On July 12, reports surfaced that Peloton plans to end in-house manufacturing and instead expand its current relationship with Taiwanese manufacturer Rexon Industrial.
The motive behind this specific move is CEO Barry McCarthy’s promise to simplify the company’s cost structure and complex, overextended supply chain. At the beginning of his tenure in early 2022, McCarthy and Peloton announced that they would be looking to slash roughly $800 million in costs.
It was an ambitious goal, and subsequent financial reports spelled more trouble: Fiscal Q3 2022 earnings in May showed net losses of $757 million.
Peloton ended the quarter with just $879 million in cash and equivalents. The low cash balance, plus significant losses on the P&L, left the company thinly capitalized for a business of its scale.
Now, cost-cutting initiatives finally seem to be in place. Removing the burden of managing its own supply chain and manufacturing will allow Peloton to be more agile in its demand forecasting — something lost on previous CEO John Foley during the company’s pandemic expansion.
New CEO McCarthy is a finance veteran with previous stints as a key executive at Netflix and Spotify and has publicly stated that he wants Peloton to be a subscription business, not a manufacturer.
The concept has its pros and cons. Subscription businesses have strong margins, recurring revenues, and better inventory management. But dropping manufacturing would abandon Peloton’s core competence — building the world’s best connected fitness products.
The departure from manufacturing will be a hard pill to swallow, but could ultimately be the lifeline Peloton so desperately needs.
The Pandemic ‘Poster Child’
Remember when Peloton was the darling of the capital markets? In December 2020, the share price hovered around $162. Since then, the price has dipped by 94%.
Peloton might have been the quintessential pandemic company. Its stationary bike connects users virtually with other riders and instructors, making it a must-have product for periods of prolonged isolation.
But once people were able to leave their homes, it went from must-have to nice-to-have. And from there the spiral began. Most analysts agree that the driving force behind the downturn was hubris in demand forecasting.
- In mid-2021, the unexpected uptick in demand showed the cracks in Peloton’s logistics — delayed delivery times led to a flood of customer complaints.
- In late 2021, amid further supply chain issues, the company took months to make repairs and recalled over 30,000 bikes, further frustrating users.
- By January 2022, the company was discussing layoffs, reportedly pausing production of new equipment, and halting plans to open a new $400 million U.S.-based factory.
- In February, it was rumored that Amazon, Nike, and Apple were eyeing Peloton as a potential acquisition.
- Later in February, Foley announced that he would step down as Peloton’s CEO and that the company would slash 2,800 jobs — about 20% of its workforce.
Economically speaking, there was a fundamental misunderstanding of what the pandemic had done to consumer behavior — increased demand for bikes did not mean that the market was growing.
The ‘Pull Forward’ Phenomenon
The start of the pandemic accelerated the adoption of certain services, exceeding existing supplies — essentially pulling forward demand so companies could add more customers than expected.
Some saw turbo-charged user growth, as millions added certain apps to entertain them while sitting inside all day. There was, however, a tradeoff: User growth would then underperform after the early surplus in demand.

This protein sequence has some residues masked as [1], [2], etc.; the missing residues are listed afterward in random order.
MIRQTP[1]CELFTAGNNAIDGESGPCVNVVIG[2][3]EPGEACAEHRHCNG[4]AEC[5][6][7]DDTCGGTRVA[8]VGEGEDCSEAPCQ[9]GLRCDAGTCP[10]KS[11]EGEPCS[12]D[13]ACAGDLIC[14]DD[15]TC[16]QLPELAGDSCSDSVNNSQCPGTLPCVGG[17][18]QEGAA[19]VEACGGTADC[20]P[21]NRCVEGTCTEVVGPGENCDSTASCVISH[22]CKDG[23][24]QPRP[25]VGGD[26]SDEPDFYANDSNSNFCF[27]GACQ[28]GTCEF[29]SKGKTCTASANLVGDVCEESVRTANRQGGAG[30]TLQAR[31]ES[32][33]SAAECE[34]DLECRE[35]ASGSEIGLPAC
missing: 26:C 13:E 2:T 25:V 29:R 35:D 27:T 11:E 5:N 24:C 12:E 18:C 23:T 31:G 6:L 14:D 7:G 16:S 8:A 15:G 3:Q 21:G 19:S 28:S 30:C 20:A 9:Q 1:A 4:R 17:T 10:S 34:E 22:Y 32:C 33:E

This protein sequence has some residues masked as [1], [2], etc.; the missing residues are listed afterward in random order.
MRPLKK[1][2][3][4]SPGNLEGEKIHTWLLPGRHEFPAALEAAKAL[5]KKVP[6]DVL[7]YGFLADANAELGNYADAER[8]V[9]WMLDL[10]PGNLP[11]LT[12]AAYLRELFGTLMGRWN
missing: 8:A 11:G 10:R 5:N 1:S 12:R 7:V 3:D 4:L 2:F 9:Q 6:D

This was the case for Peloton, which saw a surge in bike sales and its stock.
Some analysts thought increased sales and growth meant an accelerated steepening of the adoption curve of at-home fitness equipment. Even Goldman Sachs raised its price target for the stock, assuming the fitness landscape had fundamentally changed.
In an interview with Bloomberg at the end of 2021, BMO Capital Markets executive Simeon Siegel explained why the demand for Peloton’s products had seemingly dried up.
“From the beginning, our concern was that Covid was going to prove a pull-forward of demand rather than an expansion of it,” Siegel said. “That’s what we’re seeing right now — the faltering of demand. The problem was when 80% of the company’s business is driven by equipment sales, and equipment sales are generally a one-time thing.”
And when you incorrectly forecast demand, inventory tends to pile up. Just look at the value of unsold Peloton inventory over the years:
- 2020: $19 million
- 2021: $937 million
- 2022: $1.4 billion
It wasn’t so much that people were losing interest in Peloton — it’s just that everyone who wanted one already had one.
An Uphill Climb
The first six months of 2022 allowed McCarthy and Peloton executives to set the tone — but while cutting expenses and generating positive cash flow is a nice thing to pronounce to shareholders, outsourcing manufacturing is the first actionable step we’ve seen.
Don’t anticipate seeing too many changes on the income statement in Q4, as the transition will probably take time. One of the primary goals for Peloton is to cut the cost of connected fitness goods sold by $300 million by 2024.
What we might see, however, is some uptick in overall revenue as the company reconfigures its revenue profile. As of its most recent filing, only 19% of revenue comes from subscriptions. Most importantly, the company still churns only 0.75% of its users — a ridiculously low number.
When someone subscribes to Peloton, they aren’t going anywhere. If McCarthy is able to shift that revenue mix toward subscriptions in a meaningful way, there might just be a second act for Peloton.